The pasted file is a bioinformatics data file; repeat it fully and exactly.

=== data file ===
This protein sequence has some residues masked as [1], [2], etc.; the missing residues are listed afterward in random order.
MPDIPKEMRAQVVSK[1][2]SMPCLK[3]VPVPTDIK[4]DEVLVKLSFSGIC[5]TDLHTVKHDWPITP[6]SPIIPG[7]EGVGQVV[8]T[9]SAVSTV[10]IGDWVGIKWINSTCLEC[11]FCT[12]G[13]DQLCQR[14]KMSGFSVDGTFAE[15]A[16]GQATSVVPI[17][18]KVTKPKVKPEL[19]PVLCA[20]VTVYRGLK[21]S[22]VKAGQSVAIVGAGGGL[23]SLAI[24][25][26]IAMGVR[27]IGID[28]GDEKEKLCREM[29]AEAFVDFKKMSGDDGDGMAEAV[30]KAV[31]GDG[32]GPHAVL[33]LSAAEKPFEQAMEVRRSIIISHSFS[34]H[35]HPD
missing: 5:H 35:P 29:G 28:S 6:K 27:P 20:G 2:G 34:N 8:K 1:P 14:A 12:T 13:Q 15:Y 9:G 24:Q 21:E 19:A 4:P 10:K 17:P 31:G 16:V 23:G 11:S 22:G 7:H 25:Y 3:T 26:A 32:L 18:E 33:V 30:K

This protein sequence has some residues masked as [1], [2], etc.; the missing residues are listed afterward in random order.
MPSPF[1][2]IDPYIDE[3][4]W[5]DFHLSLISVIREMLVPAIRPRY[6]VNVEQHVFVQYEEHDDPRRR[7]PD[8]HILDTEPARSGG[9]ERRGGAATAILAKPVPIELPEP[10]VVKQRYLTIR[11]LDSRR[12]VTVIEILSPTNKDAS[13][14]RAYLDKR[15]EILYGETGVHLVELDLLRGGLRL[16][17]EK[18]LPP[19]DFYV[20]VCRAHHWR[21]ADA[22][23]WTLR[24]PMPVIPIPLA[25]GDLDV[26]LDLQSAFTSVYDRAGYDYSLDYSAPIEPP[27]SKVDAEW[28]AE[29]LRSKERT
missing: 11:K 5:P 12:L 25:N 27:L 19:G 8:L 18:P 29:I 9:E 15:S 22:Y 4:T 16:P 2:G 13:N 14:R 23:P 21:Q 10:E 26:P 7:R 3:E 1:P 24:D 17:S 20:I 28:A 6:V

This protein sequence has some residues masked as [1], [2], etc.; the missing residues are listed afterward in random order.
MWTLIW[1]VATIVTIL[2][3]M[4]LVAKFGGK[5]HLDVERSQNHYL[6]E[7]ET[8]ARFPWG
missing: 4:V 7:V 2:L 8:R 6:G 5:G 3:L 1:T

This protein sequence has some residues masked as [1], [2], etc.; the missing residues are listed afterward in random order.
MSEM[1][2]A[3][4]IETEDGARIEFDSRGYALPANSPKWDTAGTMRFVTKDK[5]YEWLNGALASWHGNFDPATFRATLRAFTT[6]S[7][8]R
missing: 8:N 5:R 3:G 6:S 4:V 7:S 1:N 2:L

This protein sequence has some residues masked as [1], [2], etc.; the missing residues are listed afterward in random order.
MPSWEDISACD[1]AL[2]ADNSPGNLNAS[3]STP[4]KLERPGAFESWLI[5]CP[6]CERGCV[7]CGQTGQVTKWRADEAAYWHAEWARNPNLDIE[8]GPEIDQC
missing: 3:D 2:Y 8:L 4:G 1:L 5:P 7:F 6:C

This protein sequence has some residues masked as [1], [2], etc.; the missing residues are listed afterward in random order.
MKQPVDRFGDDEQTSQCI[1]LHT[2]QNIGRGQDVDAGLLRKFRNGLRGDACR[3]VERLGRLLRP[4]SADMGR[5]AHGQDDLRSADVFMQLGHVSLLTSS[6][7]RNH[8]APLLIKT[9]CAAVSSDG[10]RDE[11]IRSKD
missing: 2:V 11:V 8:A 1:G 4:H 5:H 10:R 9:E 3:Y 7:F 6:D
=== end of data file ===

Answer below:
This protein sequence has some residues masked as [1], [2], etc.; the missing residues are listed afterward in random order.
MPDIPKEMRAQVVSK[1][2]SMPCLK[3]VPVPTDIK[4]DEVLVKLSFSGIC[5]TDLHTVKHDWPITP[6]SPIIPG[7]EGVGQVV[8]T[9]SAVSTV[10]IGDWVGIKWINSTCLEC[11]FCT[12]G[13]DQLCQR[14]KMSGFSVDGTFAE[15]A[16]GQATSVVPI[17][18]KVTKPKVKPEL[19]PVLCA[20]VTVYRGLK[21]S[22]VKAGQSVAIVGAGGGL[23]SLAI[24][25][26]IAMGVR[27]IGID[28]GDEKEKLCREM[29]AEAFVDFKKMSGDDGDGMAEAV[30]KAV[31]GDG[32]GPHAVL[33]LSAAEKPFEQAMEVRRSIIISHSFS[34]H[35]HPD
missing: 5:H 35:P 29:G 28:S 6:K 27:P 20:G 2:G 34:N 8:K 1:P 14:A 12:T 13:Q 15:Y 9:G 24:Q 21:E 19:A 4:P 10:K 17:P 31:G 16:V 23:G 11:S 22:G 7:H 25:Y 3:T 26:A 32:L 18:E 33:V 30:K

This protein sequence has some residues masked as [1], [2], etc.; the missing residues are listed afterward in random order.
MPSPF[1][2]IDPYIDE[3][4]W[5]DFHLSLISVIREMLVPAIRPRY[6]VNVEQHVFVQYEEHDDPRRR[7]PD[8]HILDTEPARSGG[9]ERRGGAATAILAKPVPIELPEP[10]VVKQRYLTIR[11]LDSRR[12]VTVIEILSPTNKDAS[13][14]RAYLDKR[15]EILYGETGVHLVELDLLRGGLRL[16][17]EK[18]LPP[19]DFYV[20]VCRAHHWR[21]ADA[22][23]WTLR[24]PMPVIPIPLA[25]GDLDV[26]LDLQSAFTSVYDRAGYDYSLDYSAPIEPP[27]SKVDAEW[28]AE[29]LRSKERT
missing: 11:K 5:P 12:L 25:N 27:L 19:G 8:L 18:P 29:I 9:E 15:S 22:Y 4:T 16:P 2:G 13:N 14:R 23:P 21:Q 10:E 26:P 7:R 3:E 1:P 24:D 17:S 20:I 28:A 6:V

This protein sequence has some residues masked as [1], [2], etc.; the missing residues are listed afterward in random order.
MWTLIW[1]VATIVTIL[2][3]M[4]LVAKFGGK[5]HLDVERSQNHYL[6]E[7]ET[8]ARFPWG
missing: 4:V 7:V 2:L 8:R 6:G 5:G 3:L 1:T

This protein sequence has some residues masked as [1], [2], etc.; the missing residues are listed afterward in random order.
MSEM[1][2]A[3][4]IETEDGARIEFDSRGYALPANSPKWDTAGTMRFVTKDK[5]YEWLNGALASWHGNFDPATFRATLRAFTT[6]S[7][8]R
missing: 8:N 5:R 3:G 6:S 4:V 7:S 1:N 2:L

This protein sequence has some residues masked as [1], [2], etc.; the missing residues are listed afterward in random order.
MPSWEDISACD[1]AL[2]ADNSPGNLNAS[3]STP[4]KLERPGAFESWLI[5]CP[6]CERGCV[7]CGQTGQVTKWRADEAAYWHAEWARNPNLDIE[8]GPEIDQC
missing: 3:D 2:Y 8:L 4:G 1:L 5:P 7:F 6:C

This protein sequence has some residues masked as [1], [2], etc.; the missing residues are listed afterward in random order.
MKQPVDRFGDDEQTSQCI[1]LHT[2]QNIGRGQDVDAGLLRKFRNGLRGDACR[3]VERLGRLLRP[4]SADMGR[5]AHGQDDLRSADVFMQLGHVSLLTSS[6][7]RNH[8]APLLIKT[9]CAAVSSDG[10]RDE[11]IRSKD
missing: 2:V 11:V 8:A 1:G 4:H 5:H 10:R 9:E 3:Y 7:F 6:D